This past week at SOCAP 2011 brought nothing short of pure amazement at the innovation surrounding social impact investment and the opportunities we (each of us) have today to invest in positive societal change. We learned about polycentric philanthropic solutions to poverty through shared power and mutual responsibilities among investors and stakeholders. We learned how seed funders such as Gray Ghost Ventures & Village Capital, Invested Development, and The Eleos Foundation, help social enterprises get started and scale. We learned how to leverage social media for investment and impact, from the likes of Causes, Amazon Watch, and DBL Investors.
Carl Palmer of Beartooth Capital showed us how private equity investment funds can augment ‘natural places’ and make them more valuable through restoration and conservation. David Chen of Equilibrium Capital Group showed us how ‘innovation’ as the financial instrument can unlock new value, and noted that the new ecosystem market in the US will be water health, and developing the cheapest means of heating and cooling water.
We learned how to build an audience and capital through crowdfunding with the likes of IndieGoGo, Loudsauce, and Start Some Good. Collaborative consumption start-ups such as Airbnb, GoGrubly, GetAround, and thredUP showed us how the access economy is driving social change through shared resources and reducing society’s footprint.
The third day brought a climactic revelation of breakthroughs and shared tips from the experts. Krista Donaldson of D-Rev; Yves Behar of fuseproject; Damien Newman of Central Story; and Eve Blossom of Lulan Artisans held a session (almost a competition) on great failures and the lessons learned from them. This crew had many a story to tell about launching products and services into the market and the importance of building feedback loops into the process to build successful business models. Eve Blossom illustrated how not just the cultural differences, but perceived cultural differences, can create barriers to success.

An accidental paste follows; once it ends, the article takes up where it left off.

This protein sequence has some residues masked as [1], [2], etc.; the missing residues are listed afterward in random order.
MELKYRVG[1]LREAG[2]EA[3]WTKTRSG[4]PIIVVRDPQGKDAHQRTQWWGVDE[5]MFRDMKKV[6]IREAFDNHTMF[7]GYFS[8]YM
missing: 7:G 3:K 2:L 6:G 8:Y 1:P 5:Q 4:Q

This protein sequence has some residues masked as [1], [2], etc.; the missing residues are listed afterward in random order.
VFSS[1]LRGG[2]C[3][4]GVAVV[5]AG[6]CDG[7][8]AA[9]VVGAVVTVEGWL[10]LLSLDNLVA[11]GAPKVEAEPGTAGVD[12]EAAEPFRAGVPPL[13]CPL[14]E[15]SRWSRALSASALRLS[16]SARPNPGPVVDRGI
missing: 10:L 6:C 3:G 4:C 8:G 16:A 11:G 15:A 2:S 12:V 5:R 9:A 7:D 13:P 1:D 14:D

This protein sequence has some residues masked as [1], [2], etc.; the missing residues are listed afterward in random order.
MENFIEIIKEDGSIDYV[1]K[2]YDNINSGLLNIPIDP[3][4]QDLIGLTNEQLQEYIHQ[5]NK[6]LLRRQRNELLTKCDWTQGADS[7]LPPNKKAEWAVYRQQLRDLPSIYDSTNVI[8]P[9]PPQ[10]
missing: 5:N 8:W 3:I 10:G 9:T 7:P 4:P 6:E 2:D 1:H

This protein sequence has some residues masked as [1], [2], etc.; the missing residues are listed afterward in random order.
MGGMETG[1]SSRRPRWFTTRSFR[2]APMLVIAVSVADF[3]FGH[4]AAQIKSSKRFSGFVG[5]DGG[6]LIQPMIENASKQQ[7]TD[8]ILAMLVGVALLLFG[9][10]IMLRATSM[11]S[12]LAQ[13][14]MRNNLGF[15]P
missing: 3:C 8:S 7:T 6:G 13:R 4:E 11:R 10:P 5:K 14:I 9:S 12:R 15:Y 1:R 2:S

Craig Newmark of Craigslist let us in on his quest to empower a movement for the common good through his latest venture Craigconnects.org. Quoting Victor Hugo he said, ‘Nothing is as powerful as an idea whose time has come.’ Craigslist’s 30 billion page views per month have branded more than a movement of connecting people, and Craig (who needs no last name at this point) wants to help people connect for the common good, beyond the ‘wants’ and ‘sells’.
Bonnie Nixon of the Sustainability Consortium (SC) talked about transparency in supply chain management and told us that, ‘Capital is something that we should keep valuing, and it doesn’t have to depreciate.’ Initially funded by Walmart, the SC sustainability measurement and reporting systems (SMRS) are changing the way products are manufactured, packaged, and transported, one product at a time.
Probably the liveliest conversation happened during the final hour of the conference, amongst 'the panel' of pioneers in social capital investment, reporting from the trenches. Matt Bannick of Omidya Network moderated Bill Davis of GATE Impact; Jed Emerson of ImpactAssets; David Geary of Endeavor; and Tracy Palandjian of Social Impact Bonds. Emerson, also the co-author of Impact Investing, spoke about the challenge of helping investors who are unfamiliar with ‘socap’ understand the importance and the profitability of it. Davis spoke about using the 'language of the evil empire', aka wall street, to grow funds for the greater good. Geary told of sheer fear driving traditional investors towards social impact investment, and how to 'socialize the risk'. Palandjian, the social impact investment straightshooter, talked about first finding an impact and then monetizing the social outcomes. The whole conversation was so engaging, audience members requested these same panelists return next year to report on their progress.
Videos of all keynotes and most sessions at SOCAP 2011 can be viewed here.